"What is a Dharmasala?" - A Sanskrit Word Meaning "Place Where Dharma is Performed"
In the following "Church News" section of the paper we make frequent references to the Dharmasalas of the Saiva Siddhanta Church. Because all may not be familiar with the term, and particularly its meaning within the Church, we take this opportunity to talk about the Dharmasalas in a general and definitive way.
The word "dharmasala" is from the Sanskrit language. It could be roughly translated in English as: "a place where dharma is performed." A Saiva dharmasala is thus a place where the Saiva dharma is performed. The dharmasala is the local mission of Saiva Siddhanta Church. It consists of a group of families, as well as single persons, who are confirmed members of the Church, and who, working through the American church system, strive to live and promote the Saiva dharma.
What is the American church system? It is a religious structural system which evolved in the colonial era of this great country through the efforts of different groups of immigrants to practice and promote their various religions and sects. The early leaders of each religion set up "churches" wherever people gathered who believed as they did. The church was both the congregation and the actual building where worship was conducted. Each member in the American church system participates according to his own interest and motivation. Nothing is compulsory. Most participate on a part-time basis.
The Saiva dharmasalas of Saiva Siddhanta Church run on this system. The structural rules are written in The Book of Discipline, for all to read and study. Dharmasala membership is for staunch devotees, and yet, is a free-flowing affiliation. Each individual and each family has its own karma to work through, each one has his own personal life. The Dharmasalas are not communally organized. Each family is completely autonomous, and membership in a particular Dharmasala can extend as far as one day's journey by car. The purpose of the Dharmasala is to improve the quality of life of the individual.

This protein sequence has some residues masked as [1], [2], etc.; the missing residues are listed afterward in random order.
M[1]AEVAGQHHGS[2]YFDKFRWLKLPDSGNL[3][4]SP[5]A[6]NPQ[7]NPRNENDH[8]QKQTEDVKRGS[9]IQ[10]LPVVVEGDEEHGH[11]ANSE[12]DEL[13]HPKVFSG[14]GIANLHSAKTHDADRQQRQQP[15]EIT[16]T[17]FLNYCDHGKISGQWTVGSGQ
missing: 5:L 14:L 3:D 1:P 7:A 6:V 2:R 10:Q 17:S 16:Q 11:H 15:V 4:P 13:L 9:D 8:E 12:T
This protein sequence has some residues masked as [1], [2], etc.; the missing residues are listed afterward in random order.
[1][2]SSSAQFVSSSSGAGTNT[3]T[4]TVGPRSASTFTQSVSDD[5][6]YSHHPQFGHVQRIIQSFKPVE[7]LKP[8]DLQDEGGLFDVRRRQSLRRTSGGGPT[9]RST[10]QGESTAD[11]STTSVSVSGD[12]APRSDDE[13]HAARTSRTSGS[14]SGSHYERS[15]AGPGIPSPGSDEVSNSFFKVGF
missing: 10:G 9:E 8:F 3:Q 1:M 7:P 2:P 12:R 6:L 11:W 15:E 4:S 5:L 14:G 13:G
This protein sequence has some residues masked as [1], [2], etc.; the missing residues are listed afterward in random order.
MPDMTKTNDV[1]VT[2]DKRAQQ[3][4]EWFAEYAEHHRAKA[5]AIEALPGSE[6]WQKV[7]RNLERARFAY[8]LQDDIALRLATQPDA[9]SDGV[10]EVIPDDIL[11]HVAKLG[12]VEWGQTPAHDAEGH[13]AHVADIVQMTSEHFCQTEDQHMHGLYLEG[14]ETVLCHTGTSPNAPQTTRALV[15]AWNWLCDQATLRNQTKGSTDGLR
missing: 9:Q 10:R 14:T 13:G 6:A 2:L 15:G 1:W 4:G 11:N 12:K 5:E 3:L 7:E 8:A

The Dharmasalas are administrated by two main bodies of members, working closely with a swami of the Church: the Senior Group of Elders, and the Council on Ministries. The Council studies the needs of the church members, and provides programs to fill those needs. The Senior Group keeps an overview, votes on the suggestions of the Council, and performs other administrative functions as well. Each decision is made unanimously; all must agree before a project is initiated. This policy helps create an environment of mutual understanding and cooperation.
In addition to these two administrative bodies, each Dharmasala has two adult groups, the United Saivite Men and the United Saivite Women, two adult counselors, and a youth and children's counselor. And, from among the grihasthas of the Dharmasalas, appointed and ordained ministers will distinguish themselves.
Presently there are two dharmasalas of Saiva Siddhanta Church, one in Flushing New York, and the other in San Francisco, California. As the Confirmed Church membership grows, many more Dharmasalas will be formed. A Dharmasala can form anywhere there are three men confirmed in the Church.
Article copyright Himalayan Academy.
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